• Bartolo Colon, the rotund yet athletic hurler, is 44 years old.  Nicknamed “Big Sexy,” he is 5’11” and weighs 285 (officially).  He’s with the Twins, his third team this season, and with his victory over Arizona yesterday joins 17 other pitchers who have victories over all thirty MLB teams.  Colon is the visual definition of “old and out of shape,” but has enjoyed amazing success.  How to explain this?  A pact with the devil?  Consider that yesterday he pitched 6 innings, struck out 6, and ended the game with an ERA of 6.66.  Coincidence?  I think not!

©Arnold J. Bradford, 2017

Fair Summer Day in New England

Last Wednesday the sun rose at 5:53 a.m. in Old Saybrook, CT.  Our bedroom window faced east, though, so we were probably aware of the approaching day before then, “first light” being at 5:23.  Time enough to roll over and snooze a bit more before breakfast.  Then a walk along the shore road to get muscles loose and blood flowing.

I sat for a bit of a rest on a bench looking out over Long Island Sound, as the tide continued its slow surge in.  Not more than five feet offshore, a cormorant dove and surfaced, dove and surfaced, submerging for just a few seconds.  Every time he came up with another bite-sized fish.  Often it shimmered silver in his beak for a second before he swallowed.  After about thirty or forty such bites, the bird made its way at a more purposeful pace, swimming toward the pointed rock where he and some of his friends hung out, drying feathers, scouting for food, and adding another layer of “whitewash” to their perch.  One of the ospreys from South Cove soared overhead, coming from behind my right shoulder, hanging a left over the shoreline, and winging away to the east.  It circled a couple of times, but did not do the hell-bent freefall dive of a fish hawk that has spotted prey.  Gulls and terns glided, wheeled, squawked; swallows silently pursued insects invisible to me.  The water was nearly calm close to shore, and just slightly rippled further out.  Later there would be whitecaps, as the almost-still wind freshened to a brisk onshore breeze and the flag on the pole by Seacrest Road rippled out due north.

river scene with boat

Connecticut River at East Haddam

By midmorning we were on a tour of the scenic area around Essex, Haddam, and other nearby towns along the Connecticut River.  Essex is one of the most beautiful river ports I’ve ever seen, with its shady old clapboard houses and their large trim lawns, jam-packed marina, and picture-perfect waterfront views.  We were glad of the lighter midweek traffic; apparently it’s hard to navigate on summer weekends.  Cruising on through small towns and rustic scenery, I got the sense I’ve often had that these landscapes are distinctively recognizable as New England.  Partly it’s the authentic Colonial architecture: wooden siding (not plastic or aluminum), with the boards laid close together (not 10” or 12” wide) to keep out wet and cold, shutters that still work or at least simulate that function, brick or stone chimneys atop functional fireplaces.  There are more evergreens and different deciduous trees from those where I live in Virginia.  I’m not sure what else goes into it, but the difference is unmistakable.

nest on bridge

Osprey Nest on East Haddam Swing Bridge

We stopped to stretch our legs near the East Haddam Swing Bridge, a truss structure over the Connecticut between East Haddam and Haddam.  From the shore we could see the osprey nest atop one of the bridge towers.  That pair has an unparalleled view up and down the river, and easy fishing.  The lot we parked in serves the Goodspeed Musicals building, an elegant early Victorian ex-opera house, which does a brisk summer business.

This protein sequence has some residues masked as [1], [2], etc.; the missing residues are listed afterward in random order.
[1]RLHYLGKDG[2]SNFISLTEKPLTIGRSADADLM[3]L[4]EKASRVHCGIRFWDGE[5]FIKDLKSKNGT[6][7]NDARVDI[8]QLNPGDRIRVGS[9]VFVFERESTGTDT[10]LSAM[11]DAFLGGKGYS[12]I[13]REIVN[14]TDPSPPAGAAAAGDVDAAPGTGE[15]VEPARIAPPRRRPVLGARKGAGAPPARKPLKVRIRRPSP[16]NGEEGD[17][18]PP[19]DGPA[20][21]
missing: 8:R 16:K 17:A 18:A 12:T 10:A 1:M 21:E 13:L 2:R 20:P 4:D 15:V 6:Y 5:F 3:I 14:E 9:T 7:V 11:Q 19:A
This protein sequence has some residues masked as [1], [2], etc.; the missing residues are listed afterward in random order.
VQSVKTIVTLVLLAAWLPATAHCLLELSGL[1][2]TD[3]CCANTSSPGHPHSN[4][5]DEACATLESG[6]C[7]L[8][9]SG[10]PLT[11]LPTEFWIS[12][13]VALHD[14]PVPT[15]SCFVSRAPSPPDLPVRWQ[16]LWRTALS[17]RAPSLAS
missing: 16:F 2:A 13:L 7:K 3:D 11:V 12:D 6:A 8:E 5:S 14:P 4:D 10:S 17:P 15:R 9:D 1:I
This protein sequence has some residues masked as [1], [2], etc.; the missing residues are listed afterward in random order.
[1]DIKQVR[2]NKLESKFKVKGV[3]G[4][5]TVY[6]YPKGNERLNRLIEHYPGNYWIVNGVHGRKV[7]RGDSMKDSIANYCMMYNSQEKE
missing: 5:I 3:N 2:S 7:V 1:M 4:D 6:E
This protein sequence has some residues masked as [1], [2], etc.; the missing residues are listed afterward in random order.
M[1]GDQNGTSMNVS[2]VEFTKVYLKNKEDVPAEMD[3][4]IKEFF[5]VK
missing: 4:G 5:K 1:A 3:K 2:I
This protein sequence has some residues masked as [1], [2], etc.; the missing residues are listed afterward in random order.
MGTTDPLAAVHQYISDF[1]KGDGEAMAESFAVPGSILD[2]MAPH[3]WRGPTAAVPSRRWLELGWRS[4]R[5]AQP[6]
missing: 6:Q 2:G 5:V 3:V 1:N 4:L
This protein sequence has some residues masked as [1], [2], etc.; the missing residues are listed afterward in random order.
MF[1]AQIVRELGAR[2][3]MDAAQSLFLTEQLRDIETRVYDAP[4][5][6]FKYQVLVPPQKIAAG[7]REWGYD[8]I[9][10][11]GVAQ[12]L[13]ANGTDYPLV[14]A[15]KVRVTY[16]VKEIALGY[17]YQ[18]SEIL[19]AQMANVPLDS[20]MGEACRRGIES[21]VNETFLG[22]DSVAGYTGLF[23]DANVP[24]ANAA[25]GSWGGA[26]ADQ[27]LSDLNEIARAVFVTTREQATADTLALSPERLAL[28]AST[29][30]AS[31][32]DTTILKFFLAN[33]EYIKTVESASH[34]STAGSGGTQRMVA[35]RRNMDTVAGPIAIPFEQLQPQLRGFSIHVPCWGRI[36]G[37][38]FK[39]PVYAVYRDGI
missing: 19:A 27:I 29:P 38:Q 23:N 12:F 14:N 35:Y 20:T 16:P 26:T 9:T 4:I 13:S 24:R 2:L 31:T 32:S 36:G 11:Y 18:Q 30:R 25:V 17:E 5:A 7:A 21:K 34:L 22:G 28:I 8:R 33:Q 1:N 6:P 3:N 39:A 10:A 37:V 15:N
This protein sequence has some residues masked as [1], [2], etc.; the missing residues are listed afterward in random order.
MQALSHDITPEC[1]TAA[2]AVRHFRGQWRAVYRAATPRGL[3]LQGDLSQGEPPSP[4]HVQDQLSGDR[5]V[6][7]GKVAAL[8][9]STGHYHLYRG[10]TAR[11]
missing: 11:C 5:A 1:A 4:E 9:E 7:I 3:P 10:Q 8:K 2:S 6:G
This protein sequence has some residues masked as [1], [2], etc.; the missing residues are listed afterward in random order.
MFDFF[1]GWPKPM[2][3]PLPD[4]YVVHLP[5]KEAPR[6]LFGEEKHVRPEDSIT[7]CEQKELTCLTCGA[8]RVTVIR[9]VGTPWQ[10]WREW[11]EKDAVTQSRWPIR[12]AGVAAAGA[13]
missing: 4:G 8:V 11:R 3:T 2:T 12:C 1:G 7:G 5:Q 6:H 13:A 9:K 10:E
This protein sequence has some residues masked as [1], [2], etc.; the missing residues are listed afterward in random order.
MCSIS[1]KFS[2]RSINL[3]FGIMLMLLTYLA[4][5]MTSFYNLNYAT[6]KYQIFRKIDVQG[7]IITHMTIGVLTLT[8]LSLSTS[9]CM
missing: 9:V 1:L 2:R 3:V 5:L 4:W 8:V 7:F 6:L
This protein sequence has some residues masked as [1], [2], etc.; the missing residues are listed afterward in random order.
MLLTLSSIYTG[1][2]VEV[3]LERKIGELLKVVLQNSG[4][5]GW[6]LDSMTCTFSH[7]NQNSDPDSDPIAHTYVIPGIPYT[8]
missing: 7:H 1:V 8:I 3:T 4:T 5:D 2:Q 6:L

At lunch time we went to the Pizza Palace Restaurant, an exception to the excellent cooking offered by our hosts, Henry and Anne. But I was in pursuit of fried clams, and they said this was the place.  It was!  Anne and I shared a heaping plate of fried whole clams, with French fries and a mound of the best fried onion rings ever.  (Do you catch a “fried” theme here?)  Henry and Jane shared a pizza.  All of us left full and happy.

A lazy summer afternoon, with sun and sea breeze, led to another treat: a concert on the Old Saybrook Town Green.  We ate at home for convenience, but took some wine to sip.  It was a family event, starting at 6:30.  When we arrived, a number of families were already there.  Some were picnicking, others just talking.  Toddlers visited each other between family groups.  Two girls shot baskets on a court behind the green (and would still be doing it when we left).  Kids ran, walked, or rode tricycles on a paved path around war memorials, one for the “War of the Rebellion,” the other for the wars of the 20th century.  (It is to be noted that most French hamlets lost double or triple as many men in WW I as Old Saybrook has lost in all wars put together.)  In a large gazebo a three-man band warmed up.  Evening sun glowed warmly on a huge old butternut tree that presided over all.  The musicians were headed by a performer well versed in the rock-and-roll of the ‘50s and ‘60s.  We heard the songs of such artists as Chuck Berry, Elvis, and Del Shannon, whose hit “Runaway” opened the show and set the tone for the evening.  The lead man had an excellent voice for this kind of music, and his guitar work was impressively professional.  The music echoed through our youthful memories, and got my toes tapping.  Others, one couple in particular, went literally a few steps farther and danced in front of the stage.  The show went on, the kids quieted down and slept, the sunlight on the butternut tree faded.